Austin was one of my students at The Melting Point and is an incredible glass artist both in lampworking and furnace work. One day in class, he had a Toledo Museum of Art tee shirt on and we started talking about it. As it turned out, he was the nice fellow who was our go-to guy at the museum when I taught there two years ago!
If you are in Sedona, Arizona, and are interested in Austin’s fabulous work (and my jewelry!), stop by The Melting Point!
For one of my Scheherazade series bead, this is what Austin made for me:
To my stunned surprise, this also came in the package!!!
QD – Quadratische Decke Shawlwas my first adaptation of a Herbert Niebling’s pattern. Originally it was a square doily – its name, Quadratische Decke, in German isn’t really a name but a description for it literally means “square doily!”
It started with a Niebling KAL (Knit-along) on the popular fiber site, Ravelry (if you knit, crochet, weave, spin, or dye yarn and aren’t a member, check it out!) Majority of Niebling’s patterns are for doilies and/or table clothes, thus in circular, oval, or square shape. My very first lace shawl, Queen Anne’s Lace, was in a circular shape and not easy to wear as a shawl. Moreover, the old German pattern was not the most user friend, used unusual symbols in the charts, and in the case of Quadratische Decke, riddled with mistakes. So I decided to modify and rechart it into a triangular shape. In addition to changing the shape and creating easy-to-follow charts, I completely reworked the lace edge pattern so the motifs align properly. By popular demand, I published this pattern so more knitters can enjoy knitting this amazing design.
This is a class project we did a year ago. The cut card construction technique uses tension without any soldering or glue. It’s done with three pieces of 16-gauge metal cut perfectly for the stone of one’s choice. I did mine in copper and onyx. Fun project!
Very excited to release the much awaited Peony – Pfingstrose Shawl pattern today! It’s my second Herbert Niebling adaptation with a third, Blattkranz/Leaf Wreath Shawl, to be released next month. Herbert Niebling was a German doily knitter whose patterns are still very popular 50 years after his death. I started to adapt his design from circular or triangular to the more wearable deep-crescent shawl shape with Quadratische Decke – QD Shawl.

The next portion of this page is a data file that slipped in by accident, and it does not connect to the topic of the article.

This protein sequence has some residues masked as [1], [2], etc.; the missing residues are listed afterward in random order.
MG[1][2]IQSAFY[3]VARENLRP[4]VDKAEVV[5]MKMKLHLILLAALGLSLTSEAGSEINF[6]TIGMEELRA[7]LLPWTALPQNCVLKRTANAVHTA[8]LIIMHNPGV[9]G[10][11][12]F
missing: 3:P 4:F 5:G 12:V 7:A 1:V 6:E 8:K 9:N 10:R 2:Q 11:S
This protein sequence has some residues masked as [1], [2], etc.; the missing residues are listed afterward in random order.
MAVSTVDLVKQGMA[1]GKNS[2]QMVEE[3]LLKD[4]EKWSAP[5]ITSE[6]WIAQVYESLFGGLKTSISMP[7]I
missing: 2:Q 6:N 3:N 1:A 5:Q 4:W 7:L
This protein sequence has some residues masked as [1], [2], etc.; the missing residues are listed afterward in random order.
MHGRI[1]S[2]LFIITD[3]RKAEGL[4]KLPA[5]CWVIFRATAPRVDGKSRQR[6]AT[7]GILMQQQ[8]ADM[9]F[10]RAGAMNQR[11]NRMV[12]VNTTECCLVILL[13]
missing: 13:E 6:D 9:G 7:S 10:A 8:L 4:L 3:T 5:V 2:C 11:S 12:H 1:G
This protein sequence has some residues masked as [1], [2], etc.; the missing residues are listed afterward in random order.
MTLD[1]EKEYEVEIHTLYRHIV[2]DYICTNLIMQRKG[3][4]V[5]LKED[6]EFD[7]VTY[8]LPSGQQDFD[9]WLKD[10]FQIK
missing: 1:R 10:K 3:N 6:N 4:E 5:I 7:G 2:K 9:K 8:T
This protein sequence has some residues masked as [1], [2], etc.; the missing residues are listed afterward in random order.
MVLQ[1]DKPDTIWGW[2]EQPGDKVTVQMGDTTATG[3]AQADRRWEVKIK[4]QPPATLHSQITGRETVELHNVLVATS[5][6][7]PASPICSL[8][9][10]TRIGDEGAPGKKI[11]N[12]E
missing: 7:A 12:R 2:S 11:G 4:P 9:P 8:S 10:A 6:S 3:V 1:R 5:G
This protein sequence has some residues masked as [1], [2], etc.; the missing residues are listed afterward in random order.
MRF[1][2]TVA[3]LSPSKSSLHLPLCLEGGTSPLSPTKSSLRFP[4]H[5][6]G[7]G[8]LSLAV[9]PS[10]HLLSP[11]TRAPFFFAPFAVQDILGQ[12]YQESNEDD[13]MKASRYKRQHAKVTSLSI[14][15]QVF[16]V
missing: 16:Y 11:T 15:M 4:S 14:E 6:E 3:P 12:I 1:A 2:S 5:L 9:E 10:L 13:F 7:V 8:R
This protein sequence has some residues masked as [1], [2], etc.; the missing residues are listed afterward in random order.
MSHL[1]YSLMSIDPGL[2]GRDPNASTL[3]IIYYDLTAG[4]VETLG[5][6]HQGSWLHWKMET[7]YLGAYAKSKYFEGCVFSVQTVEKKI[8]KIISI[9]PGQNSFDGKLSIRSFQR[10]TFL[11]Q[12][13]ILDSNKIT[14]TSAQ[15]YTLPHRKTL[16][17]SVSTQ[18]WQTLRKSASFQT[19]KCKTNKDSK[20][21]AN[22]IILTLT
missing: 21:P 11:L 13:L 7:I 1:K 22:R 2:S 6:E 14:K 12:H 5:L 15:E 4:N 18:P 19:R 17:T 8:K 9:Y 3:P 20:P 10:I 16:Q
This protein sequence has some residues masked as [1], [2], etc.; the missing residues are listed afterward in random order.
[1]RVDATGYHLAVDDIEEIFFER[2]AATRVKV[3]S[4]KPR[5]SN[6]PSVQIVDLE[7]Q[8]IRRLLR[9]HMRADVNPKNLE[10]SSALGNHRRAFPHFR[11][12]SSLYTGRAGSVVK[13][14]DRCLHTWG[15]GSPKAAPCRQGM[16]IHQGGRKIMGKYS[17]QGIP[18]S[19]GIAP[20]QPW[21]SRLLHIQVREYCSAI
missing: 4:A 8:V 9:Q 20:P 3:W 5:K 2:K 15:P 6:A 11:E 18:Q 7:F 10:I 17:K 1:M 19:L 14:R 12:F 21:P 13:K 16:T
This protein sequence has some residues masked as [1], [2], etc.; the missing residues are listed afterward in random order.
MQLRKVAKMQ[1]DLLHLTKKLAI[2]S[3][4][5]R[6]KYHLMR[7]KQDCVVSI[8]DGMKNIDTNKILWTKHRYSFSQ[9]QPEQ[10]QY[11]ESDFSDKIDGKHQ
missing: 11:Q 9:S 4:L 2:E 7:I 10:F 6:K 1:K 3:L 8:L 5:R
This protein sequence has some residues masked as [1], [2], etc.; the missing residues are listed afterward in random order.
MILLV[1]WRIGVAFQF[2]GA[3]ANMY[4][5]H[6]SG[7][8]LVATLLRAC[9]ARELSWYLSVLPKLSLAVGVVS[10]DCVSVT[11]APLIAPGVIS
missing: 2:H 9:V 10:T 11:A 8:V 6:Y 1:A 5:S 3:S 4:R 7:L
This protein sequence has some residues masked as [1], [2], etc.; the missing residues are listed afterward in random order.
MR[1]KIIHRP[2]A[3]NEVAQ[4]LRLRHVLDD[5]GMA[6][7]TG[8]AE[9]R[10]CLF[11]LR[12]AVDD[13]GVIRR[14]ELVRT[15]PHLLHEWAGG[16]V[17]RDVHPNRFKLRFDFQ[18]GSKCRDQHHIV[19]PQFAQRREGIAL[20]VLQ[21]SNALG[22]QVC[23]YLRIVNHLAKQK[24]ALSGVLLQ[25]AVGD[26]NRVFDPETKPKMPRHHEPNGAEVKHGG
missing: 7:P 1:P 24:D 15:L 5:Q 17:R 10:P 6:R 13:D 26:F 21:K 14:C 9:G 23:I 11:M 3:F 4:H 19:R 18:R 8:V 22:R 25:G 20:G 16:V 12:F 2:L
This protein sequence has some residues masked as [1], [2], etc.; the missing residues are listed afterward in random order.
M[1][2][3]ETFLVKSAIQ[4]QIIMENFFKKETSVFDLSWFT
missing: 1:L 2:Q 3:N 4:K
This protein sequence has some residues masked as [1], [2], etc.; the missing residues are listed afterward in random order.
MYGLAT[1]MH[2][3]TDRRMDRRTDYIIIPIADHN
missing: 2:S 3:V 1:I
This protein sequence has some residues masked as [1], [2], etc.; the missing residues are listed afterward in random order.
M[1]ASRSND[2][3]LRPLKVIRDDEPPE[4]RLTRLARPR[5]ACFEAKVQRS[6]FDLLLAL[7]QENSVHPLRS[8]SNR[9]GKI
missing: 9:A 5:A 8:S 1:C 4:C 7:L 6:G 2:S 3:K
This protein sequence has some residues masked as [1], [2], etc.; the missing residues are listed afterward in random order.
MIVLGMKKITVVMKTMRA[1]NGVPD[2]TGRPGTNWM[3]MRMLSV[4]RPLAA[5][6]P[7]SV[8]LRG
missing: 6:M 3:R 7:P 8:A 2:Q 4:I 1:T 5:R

I hope that by modifying these amazing designs into a shawl with well illustrated charts and clear instructions, more knitters will discover and enjoy the magic of Niebling.
We were in Santa Monica over the weekend and did what we loved doing most – food!
Yes! This blog will include our culinary indulgence. We love to travel and instead of shopping, we enjoy local “epicurious” offerings instead.
A friend recommended Gjelina at Venice Beach. We ended up at the take-away counter – GTA – after completely missed the corner entrance to the restaurant! No matter for it was quite an experience. Sitting on a bench at a side alley with milk crates as our table, we devoured delicious sandwiches (my pork belly one is TDF) and shared a kale salad while people watched. As it turned out Gjelina had its own cookbook!
An afternoon along Abbot Kinney required a stop at Salt and Straw for some yummy fresh made ice cream – my chocolate brownie fudge is definitely worth another trip back to Southern California!
Whenever we travel, we try to research and make dinner reservations ahead for popular restaurants are normally booked up well in advance and don’t necessarily take many walk ins. Having done that, we found ourselves ready for dinner early and ended up eating at the bar of Rustic Canyon anyway. Sharing an endive salad, steak tartare, and pork shoulder main with tasty martini (our first time with Brooklyn Gin) and Vista Luna Borden Ranch Neyers Zinfadel (from St Helena by Napa!) was a perfect end to a lovely day.
I had so much fun making the foldformed bowl that I decided to make myself a cuff bracelet! I wear copper to help with the tendinitis pain on my elbows so am always looking for stylist bracelets so this will be worn often!
Again I used the same liver of sulfur method from Robyn Cornelius’ tutorial.
I ordered some copper sheets in a variety of thicknesses and found this fabulous book, Creative Metal Forming, by Betty Helen Longhi and Cynthia Eid. I see more foldforming projects in my future! 🙂